My father never wanted to go to church, nor did my mother.  Sundays were never a priority, gardening and mowing, sailing or walking into the hills were much more important.  Sadly not only did I never attend church with either grandmother, nor did I with my parents, church was however one of the most exciting places with my various schools.  The atmosphere, the music and the friendship of the congregations.

Two sisters later and three or four different postings in England and Scotland, family Howard were on a troop ship travelling to Singapore for three years.  With a Chinese cook and a Malayan amah to look after us in a bungalow my father had built, my parents indulged in sailing and lived the life of riley.   Getting to school was by RAF lorry. Monsoons, elephants, orang-utans and paper dragons were all new to me. 

After three years the whole family travelled in the troop ship Windrush on its penultimate journey.   The same ship was responsible for bringing the original immigrants from the West Indies in the 1940’s.

Three years later we drove to Gibraltar in a baker’s van with added windows.  Driving across France and Spain, it was hot and stuffy.  The cathedral in Girona was the first church to leave a lasting mark.  Its wonderful mullion windows, a wide gothic nave, all of 72 feet and  consecrated in 1038.  A huge space again with steps and pillars.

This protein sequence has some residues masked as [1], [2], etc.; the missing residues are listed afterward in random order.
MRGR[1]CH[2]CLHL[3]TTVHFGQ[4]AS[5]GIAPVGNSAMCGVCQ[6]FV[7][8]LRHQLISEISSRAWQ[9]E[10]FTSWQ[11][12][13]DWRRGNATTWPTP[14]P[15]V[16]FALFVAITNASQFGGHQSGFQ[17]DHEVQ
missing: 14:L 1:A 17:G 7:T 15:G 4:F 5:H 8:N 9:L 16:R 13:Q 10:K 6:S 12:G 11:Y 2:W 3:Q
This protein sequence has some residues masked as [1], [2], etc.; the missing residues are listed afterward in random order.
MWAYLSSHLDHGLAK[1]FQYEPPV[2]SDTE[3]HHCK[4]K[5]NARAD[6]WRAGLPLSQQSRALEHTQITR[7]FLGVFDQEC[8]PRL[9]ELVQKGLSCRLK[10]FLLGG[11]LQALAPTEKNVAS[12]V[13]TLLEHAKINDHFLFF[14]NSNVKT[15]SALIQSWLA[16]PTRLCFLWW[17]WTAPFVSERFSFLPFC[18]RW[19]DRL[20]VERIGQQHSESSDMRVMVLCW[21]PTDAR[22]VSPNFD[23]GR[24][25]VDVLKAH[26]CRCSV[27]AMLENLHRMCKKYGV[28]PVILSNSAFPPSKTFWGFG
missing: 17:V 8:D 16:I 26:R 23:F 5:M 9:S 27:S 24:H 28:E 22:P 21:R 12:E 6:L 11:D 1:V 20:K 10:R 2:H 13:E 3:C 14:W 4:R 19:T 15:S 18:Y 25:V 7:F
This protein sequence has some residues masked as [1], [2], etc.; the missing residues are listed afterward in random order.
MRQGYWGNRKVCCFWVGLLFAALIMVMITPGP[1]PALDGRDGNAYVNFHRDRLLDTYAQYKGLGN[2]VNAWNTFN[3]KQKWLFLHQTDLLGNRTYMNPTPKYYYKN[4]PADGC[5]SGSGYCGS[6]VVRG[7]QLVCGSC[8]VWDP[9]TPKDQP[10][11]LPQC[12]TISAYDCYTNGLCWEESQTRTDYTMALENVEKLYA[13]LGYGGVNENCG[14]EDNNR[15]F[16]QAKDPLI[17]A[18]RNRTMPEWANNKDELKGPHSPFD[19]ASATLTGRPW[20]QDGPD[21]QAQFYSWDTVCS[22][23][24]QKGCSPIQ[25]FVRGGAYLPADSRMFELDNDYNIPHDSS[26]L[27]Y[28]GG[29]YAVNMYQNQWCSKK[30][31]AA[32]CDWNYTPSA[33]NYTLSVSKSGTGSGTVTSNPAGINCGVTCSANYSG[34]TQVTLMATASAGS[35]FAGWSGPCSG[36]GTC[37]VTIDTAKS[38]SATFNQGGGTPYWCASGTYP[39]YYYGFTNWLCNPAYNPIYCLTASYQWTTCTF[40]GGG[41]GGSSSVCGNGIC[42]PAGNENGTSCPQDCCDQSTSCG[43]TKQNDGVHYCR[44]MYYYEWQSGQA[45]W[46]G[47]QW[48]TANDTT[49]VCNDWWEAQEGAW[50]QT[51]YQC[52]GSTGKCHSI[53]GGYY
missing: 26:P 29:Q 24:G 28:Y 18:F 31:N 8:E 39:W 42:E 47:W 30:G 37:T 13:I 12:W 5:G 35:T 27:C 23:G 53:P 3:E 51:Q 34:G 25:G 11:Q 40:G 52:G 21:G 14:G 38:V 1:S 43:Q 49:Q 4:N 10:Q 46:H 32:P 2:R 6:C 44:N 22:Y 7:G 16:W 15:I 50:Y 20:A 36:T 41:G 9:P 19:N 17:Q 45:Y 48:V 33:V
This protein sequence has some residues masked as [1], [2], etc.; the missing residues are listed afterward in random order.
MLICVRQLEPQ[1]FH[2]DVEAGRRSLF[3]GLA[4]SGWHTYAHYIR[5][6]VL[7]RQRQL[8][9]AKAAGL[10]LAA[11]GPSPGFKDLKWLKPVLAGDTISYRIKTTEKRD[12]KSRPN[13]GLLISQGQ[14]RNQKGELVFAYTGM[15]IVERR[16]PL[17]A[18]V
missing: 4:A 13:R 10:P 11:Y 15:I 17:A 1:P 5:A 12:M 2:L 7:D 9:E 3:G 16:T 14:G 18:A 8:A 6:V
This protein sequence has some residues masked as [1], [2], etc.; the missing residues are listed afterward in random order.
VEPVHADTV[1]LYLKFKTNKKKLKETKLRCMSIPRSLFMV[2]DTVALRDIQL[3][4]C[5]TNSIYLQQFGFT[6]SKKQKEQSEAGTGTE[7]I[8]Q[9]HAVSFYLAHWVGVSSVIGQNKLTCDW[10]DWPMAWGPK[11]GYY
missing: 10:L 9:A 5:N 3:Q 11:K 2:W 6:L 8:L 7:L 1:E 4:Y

Arriving in Gibraltar we lived on the wall of the Moorish Castle, the apes visited us every day.  Again my sisters and I went to school, this time in an army lorry.  Our headmaster and his wife, two old fashioned people ran a strict regime, co-educational with morning assembly.  We sang hymns, said prayers, usually outside when it was warm enough.  It was such a happy time.

Sundays were sadly not church days.  The crew of HMS Albion brought out a 26 foot yacht for my father.  Every weekend was involved with sailing or maintenance.  We never went to church however our school trip to the Cathedral was so exciting for me.  The Moorish arches, its internal space, pillars and serenity.  This was the beginning of a simple faith.  I wanted to go to church.